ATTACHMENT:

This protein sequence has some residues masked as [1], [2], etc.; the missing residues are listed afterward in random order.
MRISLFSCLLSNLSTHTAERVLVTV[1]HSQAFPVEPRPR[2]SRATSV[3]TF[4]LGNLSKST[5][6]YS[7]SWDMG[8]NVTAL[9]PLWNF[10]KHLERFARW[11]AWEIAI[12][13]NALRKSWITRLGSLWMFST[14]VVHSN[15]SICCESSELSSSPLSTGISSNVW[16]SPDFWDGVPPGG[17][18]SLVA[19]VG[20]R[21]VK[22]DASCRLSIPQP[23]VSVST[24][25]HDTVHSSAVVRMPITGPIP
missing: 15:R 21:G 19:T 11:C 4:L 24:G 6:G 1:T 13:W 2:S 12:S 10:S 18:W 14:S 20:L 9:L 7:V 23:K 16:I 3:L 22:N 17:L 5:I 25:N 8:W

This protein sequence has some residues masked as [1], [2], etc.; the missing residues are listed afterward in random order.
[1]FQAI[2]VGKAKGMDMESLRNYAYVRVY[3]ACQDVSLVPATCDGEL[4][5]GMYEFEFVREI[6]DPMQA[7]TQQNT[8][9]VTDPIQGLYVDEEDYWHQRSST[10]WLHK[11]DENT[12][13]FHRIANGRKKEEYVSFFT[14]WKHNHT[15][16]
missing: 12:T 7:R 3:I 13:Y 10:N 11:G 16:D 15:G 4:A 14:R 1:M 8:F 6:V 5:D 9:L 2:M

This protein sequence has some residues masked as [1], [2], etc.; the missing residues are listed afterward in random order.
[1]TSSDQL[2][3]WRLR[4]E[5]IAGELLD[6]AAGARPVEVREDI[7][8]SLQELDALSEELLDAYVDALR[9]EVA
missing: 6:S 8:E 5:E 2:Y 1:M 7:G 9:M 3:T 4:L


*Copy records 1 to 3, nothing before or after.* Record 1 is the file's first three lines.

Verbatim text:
This protein sequence has some residues masked as [1], [2], etc.; the missing residues are listed afterward in random order.
MRISLFSCLLSNLSTHTAERVLVTV[1]HSQAFPVEPRPR[2]SRATSV[3]TF[4]LGNLSKST[5][6]YS[7]SWDMG[8]NVTAL[9]PLWNF[10]KHLERFARW[11]AWEIAI[12][13]NALRKSWITRLGSLWMFST[14]VVHSN[15]SICCESSELSSSPLSTGISSNVW[16]SPDFWDGVPPGG[17][18]SLVA[19]VG[20]R[21]VK[22]DASCRLSIPQP[23]VSVST[24][25]HDTVHSSAVVRMPITGPIP
missing: 15:R 21:G 19:T 11:C 4:L 24:G 6:G 1:T 13:W 2:S 12:S 10:S 18:W 14:S 20:L 9:L 7:V 23:K 16:I 3:L 22:N 17:L 5:I 25:N 8:W

This protein sequence has some residues masked as [1], [2], etc.; the missing residues are listed afterward in random order.
[1]FQAI[2]VGKAKGMDMESLRNYAYVRVY[3]ACQDVSLVPATCDGEL[4][5]GMYEFEFVREI[6]DPMQA[7]TQQNT[8][9]VTDPIQGLYVDEEDYWHQRSST[10]WLHK[11]DENT[12][13]FHRIANGRKKEEYVSFFT[14]WKHNHT[15][16]
missing: 12:T 7:R 3:I 13:Y 10:N 11:G 16:D 15:G 4:A 14:R 1:M 8:F 6:V 5:D 9:L 2:M

This protein sequence has some residues masked as [1], [2], etc.; the missing residues are listed afterward in random order.
[1]TSSDQL[2][3]WRLR[4]E[5]IAGELLD[6]AAGARPVEVREDI[7][8]SLQELDALSEELLDAYVDALR[9]EVA
missing: 6:S 8:E 5:E 2:Y 1:M 7:G 9:M 3:T 4:L